In the Refugee and Human Rights Clinic, student serve as the attorneys assisting low-income immigrants through a broad range of cases and projects. The Clinic enrolls approximately 6-8 students a semester who earn six credit hours upon successful completion of the course. Students receive close guidance throughout the course under the supervision of Clinical Professor Anna Welch, who formerly taught at the Stanford Law School Immigrants’ Rights Clinic.
The course targets a critical gap in access to justice – providing direct legal representation and broader advocacy to immigrants and refugees seeking political asylum and similar protections under federal law, while training future attorneys on how to best serve the legal needs of immigrants. Clients include, for example, asylum applicants who have fled human rights abuses in their home countries and are seeking refuge, immigrant survivors of domestic violence, and abandoned or abused children seeking legal status in the U.S.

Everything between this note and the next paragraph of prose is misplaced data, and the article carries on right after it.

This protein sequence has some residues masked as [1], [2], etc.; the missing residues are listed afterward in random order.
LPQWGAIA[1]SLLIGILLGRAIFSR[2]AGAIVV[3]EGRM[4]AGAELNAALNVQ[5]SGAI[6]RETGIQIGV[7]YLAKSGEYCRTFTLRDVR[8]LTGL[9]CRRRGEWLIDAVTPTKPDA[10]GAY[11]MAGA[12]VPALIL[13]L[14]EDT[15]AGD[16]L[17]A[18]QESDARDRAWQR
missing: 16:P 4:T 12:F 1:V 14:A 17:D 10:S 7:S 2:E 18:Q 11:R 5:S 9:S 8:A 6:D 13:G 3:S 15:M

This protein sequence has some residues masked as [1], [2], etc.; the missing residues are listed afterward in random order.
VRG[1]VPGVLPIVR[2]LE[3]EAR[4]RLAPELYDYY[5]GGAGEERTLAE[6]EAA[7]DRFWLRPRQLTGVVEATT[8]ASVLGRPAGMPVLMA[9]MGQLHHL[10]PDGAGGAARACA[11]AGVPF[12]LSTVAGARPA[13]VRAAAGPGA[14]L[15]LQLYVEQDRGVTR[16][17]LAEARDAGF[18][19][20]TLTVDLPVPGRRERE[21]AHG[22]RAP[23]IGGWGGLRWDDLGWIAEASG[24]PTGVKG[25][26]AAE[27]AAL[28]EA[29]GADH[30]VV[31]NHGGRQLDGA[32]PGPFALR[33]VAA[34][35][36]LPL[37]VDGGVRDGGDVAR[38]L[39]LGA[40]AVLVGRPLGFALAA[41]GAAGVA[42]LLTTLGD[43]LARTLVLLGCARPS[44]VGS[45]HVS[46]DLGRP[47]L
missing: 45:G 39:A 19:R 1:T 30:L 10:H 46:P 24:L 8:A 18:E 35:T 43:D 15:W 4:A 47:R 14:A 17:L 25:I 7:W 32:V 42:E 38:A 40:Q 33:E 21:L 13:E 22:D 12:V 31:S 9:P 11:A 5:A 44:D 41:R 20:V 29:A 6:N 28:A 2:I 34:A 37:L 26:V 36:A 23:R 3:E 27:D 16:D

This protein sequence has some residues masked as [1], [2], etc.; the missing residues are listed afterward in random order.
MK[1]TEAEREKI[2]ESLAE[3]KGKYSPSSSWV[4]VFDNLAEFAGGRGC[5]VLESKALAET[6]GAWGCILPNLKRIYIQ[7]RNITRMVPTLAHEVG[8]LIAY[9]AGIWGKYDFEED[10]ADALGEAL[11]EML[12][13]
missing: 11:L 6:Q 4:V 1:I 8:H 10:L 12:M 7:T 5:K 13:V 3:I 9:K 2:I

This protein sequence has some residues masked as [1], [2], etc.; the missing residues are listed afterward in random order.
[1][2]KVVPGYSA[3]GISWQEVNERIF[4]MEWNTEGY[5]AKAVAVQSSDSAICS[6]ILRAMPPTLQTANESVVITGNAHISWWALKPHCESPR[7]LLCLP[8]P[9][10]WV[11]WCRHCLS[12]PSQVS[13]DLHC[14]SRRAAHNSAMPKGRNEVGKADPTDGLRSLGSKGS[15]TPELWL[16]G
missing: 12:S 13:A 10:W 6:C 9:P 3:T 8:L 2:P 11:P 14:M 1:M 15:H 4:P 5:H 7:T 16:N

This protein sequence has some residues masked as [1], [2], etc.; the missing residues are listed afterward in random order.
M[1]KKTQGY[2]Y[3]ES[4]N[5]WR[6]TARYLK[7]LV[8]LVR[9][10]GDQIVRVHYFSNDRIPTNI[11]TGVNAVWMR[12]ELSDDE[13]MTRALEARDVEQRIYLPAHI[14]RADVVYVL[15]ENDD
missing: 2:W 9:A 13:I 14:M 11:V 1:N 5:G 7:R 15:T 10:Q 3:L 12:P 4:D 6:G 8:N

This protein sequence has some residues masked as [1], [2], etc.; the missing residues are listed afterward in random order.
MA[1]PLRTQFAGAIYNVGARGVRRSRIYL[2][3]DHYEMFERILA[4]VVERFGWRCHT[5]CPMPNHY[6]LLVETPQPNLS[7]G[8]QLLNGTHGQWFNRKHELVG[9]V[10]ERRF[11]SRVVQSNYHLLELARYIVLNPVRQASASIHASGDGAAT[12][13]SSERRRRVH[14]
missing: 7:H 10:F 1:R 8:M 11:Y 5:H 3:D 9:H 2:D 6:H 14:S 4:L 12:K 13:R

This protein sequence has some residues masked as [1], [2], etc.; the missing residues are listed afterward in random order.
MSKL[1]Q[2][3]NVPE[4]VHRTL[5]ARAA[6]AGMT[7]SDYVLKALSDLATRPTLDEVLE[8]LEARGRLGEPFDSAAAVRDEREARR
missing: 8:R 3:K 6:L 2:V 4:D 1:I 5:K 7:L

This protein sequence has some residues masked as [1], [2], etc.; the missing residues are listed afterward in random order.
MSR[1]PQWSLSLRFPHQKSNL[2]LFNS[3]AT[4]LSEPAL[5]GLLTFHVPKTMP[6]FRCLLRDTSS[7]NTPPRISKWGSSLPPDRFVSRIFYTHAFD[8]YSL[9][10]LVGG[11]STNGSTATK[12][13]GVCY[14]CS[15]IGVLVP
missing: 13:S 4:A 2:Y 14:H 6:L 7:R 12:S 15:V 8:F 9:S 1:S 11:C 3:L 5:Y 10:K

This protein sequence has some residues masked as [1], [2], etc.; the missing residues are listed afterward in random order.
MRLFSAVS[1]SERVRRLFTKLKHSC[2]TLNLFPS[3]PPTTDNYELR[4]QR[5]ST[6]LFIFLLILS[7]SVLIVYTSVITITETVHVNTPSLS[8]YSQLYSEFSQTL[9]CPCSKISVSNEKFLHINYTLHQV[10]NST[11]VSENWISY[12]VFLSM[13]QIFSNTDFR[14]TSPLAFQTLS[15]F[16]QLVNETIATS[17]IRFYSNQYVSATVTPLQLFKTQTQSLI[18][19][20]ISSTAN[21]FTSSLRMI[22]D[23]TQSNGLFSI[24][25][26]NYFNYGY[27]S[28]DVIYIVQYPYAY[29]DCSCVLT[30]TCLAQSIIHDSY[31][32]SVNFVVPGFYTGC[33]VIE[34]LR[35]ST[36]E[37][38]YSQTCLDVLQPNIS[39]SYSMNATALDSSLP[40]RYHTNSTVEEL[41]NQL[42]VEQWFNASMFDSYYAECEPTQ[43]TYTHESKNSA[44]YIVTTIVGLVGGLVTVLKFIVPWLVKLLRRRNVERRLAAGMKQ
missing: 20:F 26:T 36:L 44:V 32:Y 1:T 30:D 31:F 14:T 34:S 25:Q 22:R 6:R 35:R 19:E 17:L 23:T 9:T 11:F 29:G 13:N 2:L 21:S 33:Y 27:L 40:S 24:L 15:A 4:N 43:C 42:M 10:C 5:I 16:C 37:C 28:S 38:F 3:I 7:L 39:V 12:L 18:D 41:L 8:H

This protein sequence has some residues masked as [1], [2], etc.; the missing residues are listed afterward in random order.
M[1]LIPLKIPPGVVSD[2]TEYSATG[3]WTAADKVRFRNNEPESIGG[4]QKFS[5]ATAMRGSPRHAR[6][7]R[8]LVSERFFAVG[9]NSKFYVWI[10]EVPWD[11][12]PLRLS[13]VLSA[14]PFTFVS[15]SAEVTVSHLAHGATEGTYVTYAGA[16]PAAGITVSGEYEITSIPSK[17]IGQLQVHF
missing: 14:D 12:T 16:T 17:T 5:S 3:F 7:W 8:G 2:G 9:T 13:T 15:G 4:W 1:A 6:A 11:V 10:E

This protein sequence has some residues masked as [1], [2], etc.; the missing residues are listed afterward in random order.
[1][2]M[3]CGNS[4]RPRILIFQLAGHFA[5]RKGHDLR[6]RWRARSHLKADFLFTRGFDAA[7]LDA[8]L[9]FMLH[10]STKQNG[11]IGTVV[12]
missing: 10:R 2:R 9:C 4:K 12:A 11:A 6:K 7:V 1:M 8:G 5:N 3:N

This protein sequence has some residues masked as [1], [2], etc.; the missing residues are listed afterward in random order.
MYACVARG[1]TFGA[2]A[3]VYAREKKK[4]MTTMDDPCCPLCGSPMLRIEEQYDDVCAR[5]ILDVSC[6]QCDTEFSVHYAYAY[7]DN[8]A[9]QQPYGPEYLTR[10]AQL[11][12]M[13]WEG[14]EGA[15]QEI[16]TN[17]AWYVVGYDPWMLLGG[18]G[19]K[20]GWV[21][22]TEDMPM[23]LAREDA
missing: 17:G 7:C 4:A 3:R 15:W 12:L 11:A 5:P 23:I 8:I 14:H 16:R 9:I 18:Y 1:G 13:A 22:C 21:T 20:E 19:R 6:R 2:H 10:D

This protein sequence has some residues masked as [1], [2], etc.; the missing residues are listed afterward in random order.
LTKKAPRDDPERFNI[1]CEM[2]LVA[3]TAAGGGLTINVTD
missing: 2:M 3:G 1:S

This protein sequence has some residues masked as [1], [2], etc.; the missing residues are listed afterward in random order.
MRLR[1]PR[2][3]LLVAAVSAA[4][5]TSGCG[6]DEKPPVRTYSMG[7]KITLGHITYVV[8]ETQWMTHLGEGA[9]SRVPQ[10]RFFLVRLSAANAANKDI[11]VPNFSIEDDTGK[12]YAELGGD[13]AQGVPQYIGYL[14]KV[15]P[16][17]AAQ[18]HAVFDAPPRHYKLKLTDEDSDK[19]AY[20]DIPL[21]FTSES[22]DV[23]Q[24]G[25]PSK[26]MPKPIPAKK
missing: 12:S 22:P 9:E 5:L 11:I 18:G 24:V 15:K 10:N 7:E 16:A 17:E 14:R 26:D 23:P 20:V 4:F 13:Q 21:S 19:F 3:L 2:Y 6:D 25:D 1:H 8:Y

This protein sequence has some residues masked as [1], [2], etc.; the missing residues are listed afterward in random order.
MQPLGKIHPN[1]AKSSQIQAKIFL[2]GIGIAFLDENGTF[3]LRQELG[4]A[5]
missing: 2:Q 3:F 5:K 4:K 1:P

Under faculty supervision, student attorneys not only develop their substantive knowledge of immigration law and human rights laws and norms, but they also build core legal skills relevant to the general practice of law. Clinical work for students includes: interviewing clients and witnesses and preparing testimony, working with interpreters and translators, conducting factual and legal investigation and marshaling of evidence, analyzing and presenting human rights documentation, developing case strategies, writing legal briefs, and appearing in administrative hearings. Students also have opportunities to collaborate with local nonprofit organizations and community groups on a range of advocacy projects.
Student Impact Summit
On March 22, 2018, Joann Bautista ’18 and Greta Lozada ’18 presented on their project, “Latino Outreach in the City of Portland,” during Maine Law’s annual Student Impact Summit. Over the last decade, Portland has received an influx of residents from all across the globe. Joann, Greta, and other RHRC students looked at ways to meet the needs of Latinos in Portland, legal or otherwise. As a result of their research, the students collaborated with legal providers in Portland to put on “Know Your Rights” presentations geared to the Latino Community. A video of their presentation is available on Maine Law’s YouTube channel.